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Hemp could pay for Wyoming

Industrial hemp, marijuana’s non-intoxicating cousin, provides for anything from clothing to cooking oil. In as much as the 2014 federal farm bill allows pilot growing programs, hemp could soon be cultivated across the states, clearing the way for U.S. farmers to compete in an industry currently dominated by China. Already 41 states as well as Puerto Rico have introduced pro-hemp language; of these, 25 have passed pro-hemp statutes, while the following have removed all barriers to hemp production: California, Colorado, Delaware, Hawaii, Kentucky, Maine, Montana, Nebraska, North Dakota, Oregon, South Carolina, Tennessee, Utah, Vermont, Washington, and West Virginia. The most recent election added Washington, D.C., and Alaska to the list.

If and when Wyoming actively pursues industrial hemp, state agencies and growers may find themselves doing business with companies like these:

Hemp Traders flourishes in Los Angeles. Founded 23 years ago by Lawrence Serbin, the company offers anything from raw hemp to textiles fashioned from hemp. In conversation Mr. Serbin disclosed that, currently, his company’s hemp is grown in China.farmers_demand_legalized_hemp_by_poasterchild-d62b48i

“These past twenty years I’ve traveled to China at least once a year,” he said.

I asked if he envisioned purchasing U.S.-produced hemp fiber. He’d love to, he said, but the lack of infrastructure makes it cumbersome to process and ship the fiber domestically. On the other hand, securing it from abroad presents its own challenges. “At the moment hemp fiber is in short supply in China,” he said. “If you had large quantities of good-quality stuff, they’d buy it off you.”  Lawrence Serbin Founder – Hemp Traders

He finds the Chinese way of harvesting the fiber manually superior to the processing machines he saw in Europe. A follow-up email elaborated:

“I have been to China during the harvest season and participated in harvesting the hemp. . . . If farmers in the U.S, were able to grow hemp, then I would probably see about buying some of my products from them. Or even shipping the hemp back to China to be made into textiles.”

Another U.S. company, Hemp Basics, has been selling hemp products in Warren, New Jersey, since 1991. I spoke with the company’s founder/owner, who identified himself as Steve. He said he imports raw hemp from Rumania. His website, I found, is a wellspring of information, not only on hemp products but also on the growing, maintaining, harvesting, and storing of hemp seed and hemp fiber. The following information is drawn from that website:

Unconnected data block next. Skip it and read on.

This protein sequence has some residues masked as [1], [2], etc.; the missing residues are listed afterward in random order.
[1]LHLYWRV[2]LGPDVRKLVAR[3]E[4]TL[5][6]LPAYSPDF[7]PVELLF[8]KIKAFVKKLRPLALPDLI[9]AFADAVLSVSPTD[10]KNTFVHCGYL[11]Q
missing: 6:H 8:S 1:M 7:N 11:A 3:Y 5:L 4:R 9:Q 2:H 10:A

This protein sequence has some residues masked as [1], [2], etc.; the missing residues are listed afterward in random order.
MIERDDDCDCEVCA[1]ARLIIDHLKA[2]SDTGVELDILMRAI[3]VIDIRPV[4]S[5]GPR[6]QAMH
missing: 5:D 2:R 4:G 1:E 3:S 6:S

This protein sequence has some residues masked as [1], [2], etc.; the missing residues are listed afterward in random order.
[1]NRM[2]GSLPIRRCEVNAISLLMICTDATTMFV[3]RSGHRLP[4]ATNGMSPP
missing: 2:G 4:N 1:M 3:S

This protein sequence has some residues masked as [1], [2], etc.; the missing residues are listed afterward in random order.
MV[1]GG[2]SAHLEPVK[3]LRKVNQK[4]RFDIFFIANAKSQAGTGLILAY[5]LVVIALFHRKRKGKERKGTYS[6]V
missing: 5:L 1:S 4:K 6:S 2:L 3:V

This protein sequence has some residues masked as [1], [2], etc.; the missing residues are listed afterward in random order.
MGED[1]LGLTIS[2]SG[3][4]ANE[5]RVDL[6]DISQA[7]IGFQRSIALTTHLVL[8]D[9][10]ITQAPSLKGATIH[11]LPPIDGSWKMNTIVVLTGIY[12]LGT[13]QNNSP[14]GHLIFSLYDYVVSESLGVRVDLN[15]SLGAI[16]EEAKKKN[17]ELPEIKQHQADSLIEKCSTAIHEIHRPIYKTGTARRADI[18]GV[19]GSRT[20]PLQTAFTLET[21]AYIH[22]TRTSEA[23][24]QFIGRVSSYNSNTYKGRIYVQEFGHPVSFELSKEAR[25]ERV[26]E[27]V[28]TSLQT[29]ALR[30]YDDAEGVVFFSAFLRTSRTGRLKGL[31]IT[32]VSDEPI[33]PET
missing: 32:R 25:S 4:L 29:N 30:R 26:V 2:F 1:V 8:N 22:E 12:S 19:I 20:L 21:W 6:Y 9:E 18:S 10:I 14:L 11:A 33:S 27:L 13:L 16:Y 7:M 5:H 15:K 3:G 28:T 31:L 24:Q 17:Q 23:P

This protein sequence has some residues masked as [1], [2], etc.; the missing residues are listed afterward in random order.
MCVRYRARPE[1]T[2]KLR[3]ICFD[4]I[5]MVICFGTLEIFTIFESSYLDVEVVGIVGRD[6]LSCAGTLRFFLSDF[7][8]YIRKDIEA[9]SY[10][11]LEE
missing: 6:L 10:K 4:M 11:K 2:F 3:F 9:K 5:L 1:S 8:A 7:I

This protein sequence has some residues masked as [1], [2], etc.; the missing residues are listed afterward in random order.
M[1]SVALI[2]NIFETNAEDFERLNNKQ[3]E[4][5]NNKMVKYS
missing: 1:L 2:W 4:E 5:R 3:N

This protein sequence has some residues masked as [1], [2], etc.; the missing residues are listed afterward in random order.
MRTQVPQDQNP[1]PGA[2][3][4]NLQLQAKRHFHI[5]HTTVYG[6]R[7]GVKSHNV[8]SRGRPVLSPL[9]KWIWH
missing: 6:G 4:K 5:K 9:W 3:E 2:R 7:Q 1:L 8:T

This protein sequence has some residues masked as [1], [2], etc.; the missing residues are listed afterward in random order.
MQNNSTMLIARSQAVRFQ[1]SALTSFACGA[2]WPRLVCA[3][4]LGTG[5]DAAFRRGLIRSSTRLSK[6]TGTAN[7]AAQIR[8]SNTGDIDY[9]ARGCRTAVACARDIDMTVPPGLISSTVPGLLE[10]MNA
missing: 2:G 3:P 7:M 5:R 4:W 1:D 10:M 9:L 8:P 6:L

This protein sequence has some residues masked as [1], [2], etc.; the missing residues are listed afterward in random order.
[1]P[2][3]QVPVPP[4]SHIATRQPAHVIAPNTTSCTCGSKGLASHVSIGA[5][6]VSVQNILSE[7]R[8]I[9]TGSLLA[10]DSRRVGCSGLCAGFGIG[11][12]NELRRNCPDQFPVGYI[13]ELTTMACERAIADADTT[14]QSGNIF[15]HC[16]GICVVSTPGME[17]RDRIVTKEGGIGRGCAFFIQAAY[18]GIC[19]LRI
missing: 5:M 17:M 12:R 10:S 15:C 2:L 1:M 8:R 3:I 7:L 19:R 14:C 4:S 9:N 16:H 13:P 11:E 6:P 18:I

Hemp may require up to three years to acclimatize to a new locale. Experimental plots should be produced to develop a localized strain before committing to large-scale cultivation. The best variety should be selected with careful consideration for the differences in yields of seed and stalk, maturation (early or late), and fiber content. Errors can result in a shortfall of 30 percent or more.

On the site, David Marcus’s 1997 “Commercial Hemp: An Economic Justification” compares hemp to three other crops: canola, grain corn, and spring wheat. By comparison, hemp is by far the most profitable crop of choice:

“I estimate that growing for seed and fiber will generate long term combined revenues of $244-$430/acre. The total expected costs of growing hemp for seed are $237/acre; even in a ‘worst case’ scenario. . . [yield is] better than the expected return from spring wheat.”

Hemp’s returns are more than double that of the next best crop, Ontario canola, while the highest estimates (which Marcus considers conservative) “are really quite exceptional compared to the other crops.” The study goes on to an in-depth analysis of hemp oil, its cultivation cost and revenue-producing potential.

HempTech is a subsidiary that represents FutureWorld’s technology division. Located in Florida, HempTech caters to the industrial hemp market by providing state-of-the-art hemp farming technologies as well as sensor technology, data analysis for smart cultivation, and consultation for industrial hemp. Its parent company capitalizes on the cannabis market globally and focuses on the identification, acquisition, development, and commercialization of products like industrial hemp.

Natural Emphasis is a Canadian company promoting hemp for economic development that’s environmentally sustainable: “We have been actively involved in researching hemp, disseminating information, and challenging common misconceptions about hemp since 1994,” states its website. Past projects have focused on public education, market surveys, hemp feasibility studies, and articles on the economics and agronomics of commercial hemp production. Clients and partners range from the Ontario Hemp Alliance to Aboriginal Business Canada to independent Canadian farmers and entrepreneurs.

In 1998 only 44 registered varieties of hemp existed, with a gene pool acclimatized to Europe, Canada and the northern states of the U.S. The limited base could make hemp crops vulnerable; still, our state will likely follow Colorado’s example and obtain start-up seed from Canada. Wyoming farmers from Lusk to Wheatland are hoping it’ll happen soon.

Hemp Out Agency give thanks for this post Edith Cook!!

 

Reblogged: November 15, 2014 8:45 am  •   Edith Cook is a Cheyenne writer and an occasional contributing columnist to the Star-Tribune.

Picture credit: http://twistedeucalyptus.com/wp-content/uploads/2014/03/HempforAmerica-squared.jpg

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